LaTeX is a fantastic, sometimes forgotten typesetting system - with a radically different workflow compared to most WYSIWYG editors. The fact that, in
LaTeX, what you edit (a
.tex file), and what you produce (typically a
.ps file) are totally different files can take a bit of getting used to. This idea of treating ‘documents as source-code’ has some powerful benefits, however. Many people already use VCS as a repository for storing
LaTeX markup - which has numerous benefits when it comes to managing multiple different versions of a document, and writing with multiple contributors. This post takes this markup-as-code' idea one step further and uses another tool familiar to software developers - build servers such as Jenkins1
Some of you may be asking: Why use a build server to produce
LaTeX documents?. Why not simply compile the PDF on your local machine, and copy it into Dropbox/Google Drive/an email? Whilst certainly an overkill addition to any small
LaTeX project, there are numerous advantages when writing long-running documents with multiple contributors:
- No need to install a (sizable)
LaTeXenvironment on your main development machine (especially useful if you use a number of packages not in the minimal
- Automatically produces a PDF from the latest version checked into VCS - no more forgetting to email your boss the most up-to-date copy (oops).
- Ensures anybody else working on your document can build the latest version successfully
If nothing else - it’s a great learning opportunity.
Set up your build server
There are numerous guides on the internet for setting up Jenkins. Here, however, we want to install an additional plugin - to send our produced
publish-to-dropbox2 Jenkins plugin prevents us from having to do this, or messing with the Dropbox API via CURL (yuck).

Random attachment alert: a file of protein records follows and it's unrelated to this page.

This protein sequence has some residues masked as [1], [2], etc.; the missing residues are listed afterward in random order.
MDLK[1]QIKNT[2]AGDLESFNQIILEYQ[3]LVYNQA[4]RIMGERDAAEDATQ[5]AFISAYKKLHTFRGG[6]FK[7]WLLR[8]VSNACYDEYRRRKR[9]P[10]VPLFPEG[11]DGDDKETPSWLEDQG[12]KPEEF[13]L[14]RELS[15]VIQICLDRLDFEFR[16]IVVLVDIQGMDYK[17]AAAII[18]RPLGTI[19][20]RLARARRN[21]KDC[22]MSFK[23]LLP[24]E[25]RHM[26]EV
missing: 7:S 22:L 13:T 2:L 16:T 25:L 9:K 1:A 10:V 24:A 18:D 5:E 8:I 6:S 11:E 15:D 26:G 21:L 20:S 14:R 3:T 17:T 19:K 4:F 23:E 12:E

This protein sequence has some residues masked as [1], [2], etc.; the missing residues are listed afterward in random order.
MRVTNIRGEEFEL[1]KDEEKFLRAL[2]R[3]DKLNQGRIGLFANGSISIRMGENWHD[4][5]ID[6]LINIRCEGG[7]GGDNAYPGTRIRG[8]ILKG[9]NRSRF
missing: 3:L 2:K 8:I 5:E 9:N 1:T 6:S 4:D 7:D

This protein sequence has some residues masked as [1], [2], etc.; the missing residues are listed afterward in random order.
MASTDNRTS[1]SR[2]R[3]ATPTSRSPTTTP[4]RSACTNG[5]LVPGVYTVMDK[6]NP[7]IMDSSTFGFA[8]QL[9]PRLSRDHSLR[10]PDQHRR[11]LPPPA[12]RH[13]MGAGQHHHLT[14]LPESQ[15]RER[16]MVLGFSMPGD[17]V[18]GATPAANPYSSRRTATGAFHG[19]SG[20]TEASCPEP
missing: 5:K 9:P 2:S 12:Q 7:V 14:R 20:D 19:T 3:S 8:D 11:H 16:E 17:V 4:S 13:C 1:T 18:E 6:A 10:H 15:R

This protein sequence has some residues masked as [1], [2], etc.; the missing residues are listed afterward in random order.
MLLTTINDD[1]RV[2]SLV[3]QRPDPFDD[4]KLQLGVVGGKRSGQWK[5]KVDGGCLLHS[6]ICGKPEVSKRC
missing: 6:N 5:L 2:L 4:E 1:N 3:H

Install the plugin from ‘Manage Jenkins’ -> ‘Manage Plugins’ -> ‘Available’, and search for ‘Publish Over Dropbox’. Once installed (you’ll need to restart Jenkins), and generate a Dropbox API token. To do this, browse to ‘Credentials’ -> ‘Global Credentials’ -> ‘Add Credentials’ and select ‘Dropbox API Token’ via the dropdown. Generate and save the credential.
You’ll also need to configure the Dropbox location you wish to send the resulting
Configure your build agent(s)
Once your build agent(s) are set up, make sure
LaTeX is installed. There are numerous guides for configuration a
TeX environment on either Linux or Windows, but on Ubuntu Server (which I was using), a full TeX environment can be installed via apt-get:
sudo apt-get install --no-install-recommends texlive-fonts-recommended texlive-latex-extra texlive-fonts-extra dvipng texlive-latex-recommended
Configure your project in Jenkins
Creating a new project in Jenkins is simple - simply login and hit the
New Item button.
As with any other Jenkins project, you’ll need to give your VCS details. I use Git here.
Configure Jenkins to poll VCS reasonably often (or use a post-commit hook), and execute
pdflatex as the only build step:
Finally, archive the produced
Advanced settings will allow you the option of flattening the output directory structure (advisable), using a DateTime as part of the folder name and/or clearing out the folder before transferring files. This last option might tempt you - but remember that Dropbox will overwrite any files with the same name when you push new files to it. Furthermore, it will treat the new file as a version of the old one - which will allow you to restore the older version should you wish.
Run the build
And we’re done! Obviously, once you’ve got a basic build set up for
LaTeX documents, all sorts of things are possible. You could run a spell checker as part of the build process, or notify a mailing list of a new version of the document. Hopefully, however, this has been enough to get you started - happy writing!